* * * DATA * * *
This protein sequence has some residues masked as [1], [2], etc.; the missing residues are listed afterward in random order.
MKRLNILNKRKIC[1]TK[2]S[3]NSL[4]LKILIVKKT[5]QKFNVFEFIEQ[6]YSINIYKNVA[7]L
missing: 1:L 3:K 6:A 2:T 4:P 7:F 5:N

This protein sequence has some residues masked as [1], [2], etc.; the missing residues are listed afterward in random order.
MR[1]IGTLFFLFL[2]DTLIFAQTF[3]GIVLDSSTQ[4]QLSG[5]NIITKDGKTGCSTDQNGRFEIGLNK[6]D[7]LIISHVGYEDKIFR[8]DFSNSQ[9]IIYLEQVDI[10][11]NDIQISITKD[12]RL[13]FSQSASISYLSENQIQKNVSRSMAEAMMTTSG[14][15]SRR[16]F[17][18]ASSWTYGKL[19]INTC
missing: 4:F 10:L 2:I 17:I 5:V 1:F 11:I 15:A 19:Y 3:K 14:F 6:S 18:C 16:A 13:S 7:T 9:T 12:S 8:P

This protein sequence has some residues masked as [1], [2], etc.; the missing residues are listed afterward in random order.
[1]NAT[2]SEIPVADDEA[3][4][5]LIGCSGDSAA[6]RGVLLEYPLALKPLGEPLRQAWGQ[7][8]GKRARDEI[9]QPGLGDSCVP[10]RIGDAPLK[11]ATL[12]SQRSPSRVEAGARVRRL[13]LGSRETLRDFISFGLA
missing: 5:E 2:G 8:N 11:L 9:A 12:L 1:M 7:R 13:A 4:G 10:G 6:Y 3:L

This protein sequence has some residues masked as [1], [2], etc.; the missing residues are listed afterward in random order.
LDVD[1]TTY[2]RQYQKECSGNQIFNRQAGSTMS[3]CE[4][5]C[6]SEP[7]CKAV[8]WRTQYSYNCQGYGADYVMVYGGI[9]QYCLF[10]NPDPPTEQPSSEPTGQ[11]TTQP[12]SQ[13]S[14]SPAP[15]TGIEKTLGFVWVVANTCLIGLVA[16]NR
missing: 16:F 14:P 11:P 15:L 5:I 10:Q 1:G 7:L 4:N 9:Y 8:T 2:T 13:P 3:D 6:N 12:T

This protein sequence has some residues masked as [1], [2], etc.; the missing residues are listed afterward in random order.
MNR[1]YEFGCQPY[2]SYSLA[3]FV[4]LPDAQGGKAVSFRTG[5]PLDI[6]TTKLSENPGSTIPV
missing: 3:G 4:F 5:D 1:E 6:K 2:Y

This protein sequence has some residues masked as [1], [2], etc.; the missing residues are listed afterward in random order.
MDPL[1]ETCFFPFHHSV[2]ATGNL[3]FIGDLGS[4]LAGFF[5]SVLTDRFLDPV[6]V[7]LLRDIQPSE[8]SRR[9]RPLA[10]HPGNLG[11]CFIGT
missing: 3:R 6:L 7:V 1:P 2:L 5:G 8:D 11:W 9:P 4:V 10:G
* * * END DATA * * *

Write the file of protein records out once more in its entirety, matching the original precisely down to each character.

This protein sequence has some residues masked as [1], [2], etc.; the missing residues are listed afterward in random order.
MKRLNILNKRKIC[1]TK[2]S[3]NSL[4]LKILIVKKT[5]QKFNVFEFIEQ[6]YSINIYKNVA[7]L
missing: 1:L 3:K 6:A 2:T 4:P 7:F 5:N

This protein sequence has some residues masked as [1], [2], etc.; the missing residues are listed afterward in random order.
MR[1]IGTLFFLFL[2]DTLIFAQTF[3]GIVLDSSTQ[4]QLSG[5]NIITKDGKTGCSTDQNGRFEIGLNK[6]D[7]LIISHVGYEDKIFR[8]DFSNSQ[9]IIYLEQVDI[10][11]NDIQISITKD[12]RL[13]FSQSASISYLSENQIQKNVSRSMAEAMMTTSG[14][15]SRR[16]F[17][18]ASSWTYGKL[19]INTC
missing: 4:F 10:L 2:I 17:I 5:V 1:F 11:I 15:A 19:Y 3:K 14:F 6:S 18:C 16:A 13:S 7:T 9:T 12:S 8:P

This protein sequence has some residues masked as [1], [2], etc.; the missing residues are listed afterward in random order.
[1]NAT[2]SEIPVADDEA[3][4][5]LIGCSGDSAA[6]RGVLLEYPLALKPLGEPLRQAWGQ[7][8]GKRARDEI[9]QPGLGDSCVP[10]RIGDAPLK[11]ATL[12]SQRSPSRVEAGARVRRL[13]LGSRETLRDFISFGLA
missing: 5:E 2:G 8:N 11:L 9:A 12:L 1:M 7:R 13:A 4:G 10:G 6:Y 3:L

This protein sequence has some residues masked as [1], [2], etc.; the missing residues are listed afterward in random order.
LDVD[1]TTY[2]RQYQKECSGNQIFNRQAGSTMS[3]CE[4][5]C[6]SEP[7]CKAV[8]WRTQYSYNCQGYGADYVMVYGGI[9]QYCLF[10]NPDPPTEQPSSEPTGQ[11]TTQP[12]SQ[13]S[14]SPAP[15]TGIEKTLGFVWVVANTCLIGLVA[16]NR
missing: 16:F 14:P 11:P 15:L 5:I 10:Q 1:G 7:L 4:N 9:Y 8:T 2:T 13:P 3:D 6:N 12:T

This protein sequence has some residues masked as [1], [2], etc.; the missing residues are listed afterward in random order.
MNR[1]YEFGCQPY[2]SYSLA[3]FV[4]LPDAQGGKAVSFRTG[5]PLDI[6]TTKLSENPGSTIPV
missing: 3:G 4:F 5:D 1:E 6:K 2:Y

This protein sequence has some residues masked as [1], [2], etc.; the missing residues are listed afterward in random order.
MDPL[1]ETCFFPFHHSV[2]ATGNL[3]FIGDLGS[4]LAGFF[5]SVLTDRFLDPV[6]V[7]LLRDIQPSE[8]SRR[9]RPLA[10]HPGNLG[11]CFIGT
missing: 3:R 6:L 7:V 1:P 2:L 5:G 8:D 11:W 9:P 4:V 10:G